On Tuesday morning, the FDA's Oncologic Drugs Advisory Committee (ODAC) voted 9 to 3 against the label expansion of Genzyme's (GENZ) leukemia drug, Clolar, in acute myeloid leukemia (AML). The FDA does not have to follow this recommendation, however, it usually does, which suggests that the agency will not likely approve this label expansion in December of this year. This announcement is not surprising given that the published FDA briefing documents indicated concern over the lack of a control-arm in Genzyme's pivotal trial to support this label expansion, along with other questions related to the drug's true benefit.
The company was looking for a label expansion into the adult AML population (>60 years of age) that were not able to undergo chemotherapy. Given that the drug is currently approved for use solely in younger patients (<21 years of age) with relapsed or refractory acute lymphoblastic leukemia (ALL), this expansion into adult AML would have represented a significant market expansion for the drug.
However, my take on this news is... who really cares right now? Revenues derived from Clolar currently represent <1% of the company's total revenues (FY2008 revenues), or less than $50 million based on my estimates (see Appendix A for Clolar estimates). Label expansion into AML would no doubt significantly expand revenues attributable to Clolar.
However, when I push back sales of Clolar in adult AML from 2010 to 2012 (accounting for the FDA's request for a randomized, comparison study with Clolar in adult AML), my long-term target price drops from $62.60 to $62.47 per share. Furthermore, if I remove these adult AML revenues out of my model completely (~$150 million per annum at peak), my long-term target price drops from $62.60 to $61.97. Nothing to stress about, other than the added negative sentiment to shares of Genzyme.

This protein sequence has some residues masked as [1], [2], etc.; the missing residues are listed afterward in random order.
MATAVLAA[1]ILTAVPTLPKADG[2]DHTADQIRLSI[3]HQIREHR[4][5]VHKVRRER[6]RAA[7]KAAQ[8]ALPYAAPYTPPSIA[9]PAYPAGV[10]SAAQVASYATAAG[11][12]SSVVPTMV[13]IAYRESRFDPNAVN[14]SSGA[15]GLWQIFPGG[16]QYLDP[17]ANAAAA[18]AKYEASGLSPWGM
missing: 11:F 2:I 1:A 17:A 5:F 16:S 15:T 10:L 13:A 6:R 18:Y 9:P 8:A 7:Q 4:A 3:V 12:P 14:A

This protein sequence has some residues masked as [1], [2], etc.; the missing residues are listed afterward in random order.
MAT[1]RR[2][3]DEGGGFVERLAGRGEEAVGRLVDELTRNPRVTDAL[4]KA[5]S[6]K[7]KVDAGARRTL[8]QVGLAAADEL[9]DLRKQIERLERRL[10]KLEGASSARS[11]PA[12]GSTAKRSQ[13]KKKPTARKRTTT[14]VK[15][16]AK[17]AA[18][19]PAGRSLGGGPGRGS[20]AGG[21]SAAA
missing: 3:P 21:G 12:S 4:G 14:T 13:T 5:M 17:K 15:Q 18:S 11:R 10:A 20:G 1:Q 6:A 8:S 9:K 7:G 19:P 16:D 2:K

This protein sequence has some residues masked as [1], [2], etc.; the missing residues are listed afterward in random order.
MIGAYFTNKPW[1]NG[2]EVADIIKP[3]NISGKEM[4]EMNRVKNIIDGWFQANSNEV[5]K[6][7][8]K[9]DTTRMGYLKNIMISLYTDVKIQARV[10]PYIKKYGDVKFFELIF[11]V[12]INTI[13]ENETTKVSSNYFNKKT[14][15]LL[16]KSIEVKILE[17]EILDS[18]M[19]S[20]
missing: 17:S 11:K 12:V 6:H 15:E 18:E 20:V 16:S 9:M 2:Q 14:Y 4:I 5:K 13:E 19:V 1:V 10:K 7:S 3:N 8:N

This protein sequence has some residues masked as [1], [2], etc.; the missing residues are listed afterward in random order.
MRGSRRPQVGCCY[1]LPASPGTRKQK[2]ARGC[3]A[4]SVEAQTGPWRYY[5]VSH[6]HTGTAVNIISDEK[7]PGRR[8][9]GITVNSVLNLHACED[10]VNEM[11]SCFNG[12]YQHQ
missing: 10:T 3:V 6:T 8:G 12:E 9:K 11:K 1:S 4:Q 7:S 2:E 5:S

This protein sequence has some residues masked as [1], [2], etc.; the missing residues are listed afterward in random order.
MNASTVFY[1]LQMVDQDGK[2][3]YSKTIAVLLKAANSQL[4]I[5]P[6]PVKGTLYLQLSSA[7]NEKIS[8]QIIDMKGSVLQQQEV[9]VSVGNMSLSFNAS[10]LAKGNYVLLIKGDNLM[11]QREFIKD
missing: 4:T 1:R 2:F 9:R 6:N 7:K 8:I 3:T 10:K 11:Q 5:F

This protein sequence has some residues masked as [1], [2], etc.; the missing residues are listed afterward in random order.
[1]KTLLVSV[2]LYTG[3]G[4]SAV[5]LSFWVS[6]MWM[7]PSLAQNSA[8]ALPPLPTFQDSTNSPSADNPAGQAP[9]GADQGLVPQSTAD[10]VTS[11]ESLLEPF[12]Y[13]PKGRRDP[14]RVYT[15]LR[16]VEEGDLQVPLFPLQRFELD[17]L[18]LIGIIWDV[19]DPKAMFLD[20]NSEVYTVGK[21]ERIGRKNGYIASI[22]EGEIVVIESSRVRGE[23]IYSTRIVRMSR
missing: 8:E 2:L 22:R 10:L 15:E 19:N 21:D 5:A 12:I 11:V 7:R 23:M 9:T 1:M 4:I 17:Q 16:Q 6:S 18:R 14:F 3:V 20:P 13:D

More importantly, the company continues to receive negative press related to the contamination and resulting shut-down at its Allston manufacturing plant, which is where its blockbuster gaucher disease therapy Cerezyme and Fabry's disease drug Fabrazyme are produced. On Tuesday, competitor Shire PLC (SHPGY) announced that it has sent its experimental gaucher disease therapy, velaglucerase alfa, to the FDA for approval. This is ahead of schedule, and should continue to drive negative sentiment into shares of Genzyme, in my opinion.
However, I do not believe that this announcement from Shire will have any added damage to future sales of Cerezyme, and I have therefore not made any changes to my financial model as a result of this news. Please see my article titled "Genzyme: more negative news" published on August 18, 2009 for my reasoning behind this analysis.
Teva takeover rumors?
Based on my view that there are limited upcoming impactful catalysts for Genzyme, and the continued negative sentiment around lead drug Cerezyme, I am confounded by the recent run-up in the company's share price. Then I recently read a rumor about the possibility of Teva Pharmaceuticals (NYSE:TEVA), the world's largest generics drug manufacturing firm, acquiring Genzyme. This rumor followed the recent rumors of Teva having potential interest in acquiring ViroPharma (VPHM). As always, take-out rumors can attract investors over the short-term and can lead to artificial share-price appreciation. However, I believe that these rumors are likely unfounded and should be ignored.